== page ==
Monterey County prepares for evacuations near burn scars as storm approaches

Peninsula Premier Admin

MONTEREY — With an atmospheric river storm moving in Tuesday that is expected to be the largest in four years to hit the region, officials with the Monterey County Office of Emergency Services started the process of preparing for evacuations near the burn scars of last year’s River, Carmel and Dolan fires.

Office of Emergency Services Director Gerry Malais said late Monday morning his office had an evacuation watch in place and was anticipating issuing an evacuation warning based on projections from the National Weather Service to be in effect by Tuesday at 4 p.m.

Strong winds whip up the sand at the entrance to Marina State Beach on Monday. (Tom Wright – Monterey Herald)

“The bulk of the storm is supposed to come in around midnight Tuesday night, but if we were to issue an evacuation order at that point it’s almost too late for somebody to leave,” he said. “They could be subject to flash floods within 20 minutes. So we are recommending that when we send out the warning that people, especially if they have animals or elderly people that may need extra time, to start evacuating.”

Malais said his office has been in consultation with the Monterey County Sheriff’s Office and area fire departments in preparation. The weather service issued a flash flood watch that will be in effect from Tuesday afternoon through Thursday afternoon warning that there is high confidence the thresholds for debris flows will be met for the burn scars of the River, Carmel and Dolan fires.

Brayden Murdock, a meteorologist for the National Weather Service, said the thresholds for debris flows are three-tenths of an inch of rain in 15 minutes, half an inch in 30 minutes or seven-tenths of an inch in an hour.

“We’re keeping an eye on those conditions,” Murdock said.

Strong winds Sunday night into Monday morning caused a tree branch to fall on a car on Redwood Drive in Marina. (Tom Wright – Monterey Herald)

The weather service advises those who live near or on a burn scar to sign up for alerts and have a “go bag” ready, while monitoring the weather for forecast updates and heeding local official orders. Go to to sign up for alerts.

Malais said the Office of Emergency Services does not currently have plans to set up evacuation centers.

“All the responders are in place, so we just want people to act ahead of time so that I don’t have to send the (Sheriff’s Office) or the fire company into a dangerous area because they’re stranded,” he said. “This is supposed to be the most significant amount of rain we’ve had in a short period of time in the last four years.”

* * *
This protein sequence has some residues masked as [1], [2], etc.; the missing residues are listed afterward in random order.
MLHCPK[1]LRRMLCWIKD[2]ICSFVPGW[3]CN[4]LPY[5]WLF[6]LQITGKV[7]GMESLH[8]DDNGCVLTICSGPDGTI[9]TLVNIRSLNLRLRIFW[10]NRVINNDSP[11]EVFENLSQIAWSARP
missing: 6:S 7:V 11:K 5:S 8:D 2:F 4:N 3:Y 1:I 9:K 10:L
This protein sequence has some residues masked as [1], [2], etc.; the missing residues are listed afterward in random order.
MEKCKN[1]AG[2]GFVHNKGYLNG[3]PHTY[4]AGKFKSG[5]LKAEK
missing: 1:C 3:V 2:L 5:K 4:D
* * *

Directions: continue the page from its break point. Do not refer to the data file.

The weather service forecast calls for 4 to 6 inches of rain to fall on the Monterey Peninsula between Tuesday and Thursday, with 8 to 10 inches falling in Big Sur. Up to 11 inches of rain are possible in some parts of the Santa Lucia Range.

“In some areas, this will double rainfall amounts,” Murdock said. “Along the Big Sur Coast, that’s a lot of math.”

According to Murdock, the rain will start late Tuesday afternoon, with the heaviest rain in Monterey falling between then and Wednesday afternoon.

Strong winds will come in with the storm, with sustained winds of 36 miles per hour and gusts as high as 59 forecast for Monterey. The wind should begin to pick up not long after the rain begins Tuesday.

The Monterey Fire Department at 600 Pacific St. in Monterey has fill-yourself sandbags available as does the Monterey County Regional Fire Protection District at Toro Park (19900 Portola Drive), Chualar (24281 Washington St.), and Laureles (31 Laureles Grade). Sand is available at the end of Hilltown Road (off of Highway 68 and Reservation Road), west of the Mid-Valley Fire Station (8455 Carmel Valley Road) and on West Carmel Valley Road across from Garland Park.

Contributed by local news sources

Next Post

Atmospheric River: 5,000 ordered to evacuate in Santa Cruz Mountains

An atmospheric river storm that is expected to drench the Bay Area and Central Coast starting Tuesday night will bring more rain than was earlier anticipated forecasters say, raising the risk of power outages, downed trees and potentially deadly mudslides in the days ahead — with evacuation orders for an […]